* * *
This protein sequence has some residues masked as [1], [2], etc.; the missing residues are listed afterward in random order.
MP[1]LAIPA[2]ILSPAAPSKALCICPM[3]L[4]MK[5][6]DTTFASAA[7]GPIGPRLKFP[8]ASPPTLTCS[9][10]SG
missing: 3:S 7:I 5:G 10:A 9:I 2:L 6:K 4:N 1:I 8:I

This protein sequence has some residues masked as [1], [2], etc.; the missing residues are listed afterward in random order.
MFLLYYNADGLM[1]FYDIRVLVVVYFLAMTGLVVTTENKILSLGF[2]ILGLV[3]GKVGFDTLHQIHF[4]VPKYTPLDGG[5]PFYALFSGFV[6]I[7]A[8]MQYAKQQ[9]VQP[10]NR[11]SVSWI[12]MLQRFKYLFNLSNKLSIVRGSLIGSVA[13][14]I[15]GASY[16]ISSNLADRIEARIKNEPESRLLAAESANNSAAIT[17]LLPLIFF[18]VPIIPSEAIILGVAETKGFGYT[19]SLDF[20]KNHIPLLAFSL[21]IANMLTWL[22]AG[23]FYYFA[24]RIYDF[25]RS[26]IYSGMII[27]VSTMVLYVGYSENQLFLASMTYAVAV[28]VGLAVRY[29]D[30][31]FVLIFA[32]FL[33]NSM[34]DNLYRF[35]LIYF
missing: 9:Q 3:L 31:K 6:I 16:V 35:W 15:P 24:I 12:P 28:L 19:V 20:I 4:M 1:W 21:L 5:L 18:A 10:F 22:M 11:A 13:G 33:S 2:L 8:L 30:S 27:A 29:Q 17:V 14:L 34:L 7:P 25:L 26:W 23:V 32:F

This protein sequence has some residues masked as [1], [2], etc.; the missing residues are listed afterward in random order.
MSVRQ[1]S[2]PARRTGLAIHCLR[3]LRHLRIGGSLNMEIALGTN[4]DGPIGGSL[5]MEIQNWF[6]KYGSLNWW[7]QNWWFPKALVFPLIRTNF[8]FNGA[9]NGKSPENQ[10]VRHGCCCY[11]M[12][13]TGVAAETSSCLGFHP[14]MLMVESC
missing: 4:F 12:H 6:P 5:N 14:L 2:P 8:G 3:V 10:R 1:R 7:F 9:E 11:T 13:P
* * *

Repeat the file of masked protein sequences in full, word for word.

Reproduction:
This protein sequence has some residues masked as [1], [2], etc.; the missing residues are listed afterward in random order.
MP[1]LAIPA[2]ILSPAAPSKALCICPM[3]L[4]MK[5][6]DTTFASAA[7]GPIGPRLKFP[8]ASPPTLTCS[9][10]SG
missing: 3:S 7:I 5:G 10:A 9:I 2:L 6:K 4:N 1:I 8:I

This protein sequence has some residues masked as [1], [2], etc.; the missing residues are listed afterward in random order.
MFLLYYNADGLM[1]FYDIRVLVVVYFLAMTGLVVTTENKILSLGF[2]ILGLV[3]GKVGFDTLHQIHF[4]VPKYTPLDGG[5]PFYALFSGFV[6]I[7]A[8]MQYAKQQ[9]VQP[10]NR[11]SVSWI[12]MLQRFKYLFNLSNKLSIVRGSLIGSVA[13][14]I[15]GASY[16]ISSNLADRIEARIKNEPESRLLAAESANNSAAIT[17]LLPLIFF[18]VPIIPSEAIILGVAETKGFGYT[19]SLDF[20]KNHIPLLAFSL[21]IANMLTWL[22]AG[23]FYYFA[24]RIYDF[25]RS[26]IYSGMII[27]VSTMVLYVGYSENQLFLASMTYAVAV[28]VGLAVRY[29]D[30][31]FVLIFA[32]FL[33]NSM[34]DNLYRF[35]LIYF
missing: 9:Q 3:L 31:K 6:I 16:V 35:W 15:P 24:I 12:P 28:L 19:V 20:I 4:M 1:W 21:L 5:L 18:A 10:F 22:M 11:A 13:G 33:S 2:L 8:L 30:S 27:A 29:Q 17:V 14:L 34:L 7:P 25:L 26:W 23:V 32:F

This protein sequence has some residues masked as [1], [2], etc.; the missing residues are listed afterward in random order.
MSVRQ[1]S[2]PARRTGLAIHCLR[3]LRHLRIGGSLNMEIALGTN[4]DGPIGGSL[5]MEIQNWF[6]KYGSLNWW[7]QNWWFPKALVFPLIRTNF[8]FNGA[9]NGKSPENQ[10]VRHGCCCY[11]M[12][13]TGVAAETSSCLGFHP[14]MLMVESC
missing: 4:F 12:H 6:P 5:N 14:L 2:P 8:G 3:V 10:R 1:R 7:F 9:E 11:T 13:P